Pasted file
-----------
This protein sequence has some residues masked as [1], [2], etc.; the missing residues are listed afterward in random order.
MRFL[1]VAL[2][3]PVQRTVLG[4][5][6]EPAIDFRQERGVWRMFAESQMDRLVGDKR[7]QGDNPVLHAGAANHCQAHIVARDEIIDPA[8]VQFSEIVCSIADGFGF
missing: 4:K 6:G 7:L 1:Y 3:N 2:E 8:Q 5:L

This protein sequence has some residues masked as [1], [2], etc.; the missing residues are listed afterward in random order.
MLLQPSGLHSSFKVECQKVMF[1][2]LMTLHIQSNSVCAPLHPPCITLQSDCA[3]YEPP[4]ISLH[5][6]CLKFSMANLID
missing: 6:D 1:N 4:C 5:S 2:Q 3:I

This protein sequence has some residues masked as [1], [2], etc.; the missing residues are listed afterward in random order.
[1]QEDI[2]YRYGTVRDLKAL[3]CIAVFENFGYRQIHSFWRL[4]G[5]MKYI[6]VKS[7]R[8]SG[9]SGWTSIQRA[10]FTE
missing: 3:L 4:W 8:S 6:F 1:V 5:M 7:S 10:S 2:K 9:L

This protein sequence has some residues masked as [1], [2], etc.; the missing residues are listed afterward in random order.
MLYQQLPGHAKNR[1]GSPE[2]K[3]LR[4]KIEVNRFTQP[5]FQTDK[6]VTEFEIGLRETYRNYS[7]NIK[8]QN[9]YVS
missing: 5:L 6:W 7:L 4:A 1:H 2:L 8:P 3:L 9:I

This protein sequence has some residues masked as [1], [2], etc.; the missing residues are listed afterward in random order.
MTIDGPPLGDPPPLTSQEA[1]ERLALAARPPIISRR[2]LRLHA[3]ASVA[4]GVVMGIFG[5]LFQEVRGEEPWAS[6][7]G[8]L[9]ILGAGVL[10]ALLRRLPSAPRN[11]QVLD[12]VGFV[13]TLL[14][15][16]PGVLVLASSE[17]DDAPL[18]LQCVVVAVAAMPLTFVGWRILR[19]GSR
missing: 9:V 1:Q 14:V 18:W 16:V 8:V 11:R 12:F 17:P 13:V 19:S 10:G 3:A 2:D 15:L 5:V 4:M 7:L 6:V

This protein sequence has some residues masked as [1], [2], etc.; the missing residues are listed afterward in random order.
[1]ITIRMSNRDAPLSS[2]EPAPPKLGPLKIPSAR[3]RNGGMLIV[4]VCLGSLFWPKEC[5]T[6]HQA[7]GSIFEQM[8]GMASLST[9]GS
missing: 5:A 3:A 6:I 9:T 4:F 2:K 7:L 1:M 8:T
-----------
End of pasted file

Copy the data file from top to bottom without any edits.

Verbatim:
This protein sequence has some residues masked as [1], [2], etc.; the missing residues are listed afterward in random order.
MRFL[1]VAL[2][3]PVQRTVLG[4][5][6]EPAIDFRQERGVWRMFAESQMDRLVGDKR[7]QGDNPVLHAGAANHCQAHIVARDEIIDPA[8]VQFSEIVCSIADGFGF
missing: 4:K 6:G 7:L 1:Y 3:N 2:E 8:Q 5:L

This protein sequence has some residues masked as [1], [2], etc.; the missing residues are listed afterward in random order.
MLLQPSGLHSSFKVECQKVMF[1][2]LMTLHIQSNSVCAPLHPPCITLQSDCA[3]YEPP[4]ISLH[5][6]CLKFSMANLID
missing: 6:D 1:N 4:C 5:S 2:Q 3:I

This protein sequence has some residues masked as [1], [2], etc.; the missing residues are listed afterward in random order.
[1]QEDI[2]YRYGTVRDLKAL[3]CIAVFENFGYRQIHSFWRL[4]G[5]MKYI[6]VKS[7]R[8]SG[9]SGWTSIQRA[10]FTE
missing: 3:L 4:W 8:S 6:F 1:V 5:M 7:S 10:S 2:K 9:L

This protein sequence has some residues masked as [1], [2], etc.; the missing residues are listed afterward in random order.
MLYQQLPGHAKNR[1]GSPE[2]K[3]LR[4]KIEVNRFTQP[5]FQTDK[6]VTEFEIGLRETYRNYS[7]NIK[8]QN[9]YVS
missing: 5:L 6:W 7:L 4:A 1:H 2:L 8:P 3:L 9:I

This protein sequence has some residues masked as [1], [2], etc.; the missing residues are listed afterward in random order.
MTIDGPPLGDPPPLTSQEA[1]ERLALAARPPIISRR[2]LRLHA[3]ASVA[4]GVVMGIFG[5]LFQEVRGEEPWAS[6][7]G[8]L[9]ILGAGVL[10]ALLRRLPSAPRN[11]QVLD[12]VGFV[13]TLL[14][15][16]PGVLVLASSE[17]DDAPL[18]LQCVVVAVAAMPLTFVGWRILR[19]GSR
missing: 9:V 1:Q 14:V 18:W 16:V 8:V 11:R 12:F 17:P 13:V 19:S 10:G 3:A 2:D 15:L 5:V 4:M 7:L 6:V

This protein sequence has some residues masked as [1], [2], etc.; the missing residues are listed afterward in random order.
[1]ITIRMSNRDAPLSS[2]EPAPPKLGPLKIPSAR[3]RNGGMLIV[4]VCLGSLFWPKEC[5]T[6]HQA[7]GSIFEQM[8]GMASLST[9]GS
missing: 5:A 3:A 6:I 9:T 4:F 2:K 7:L 1:M 8:T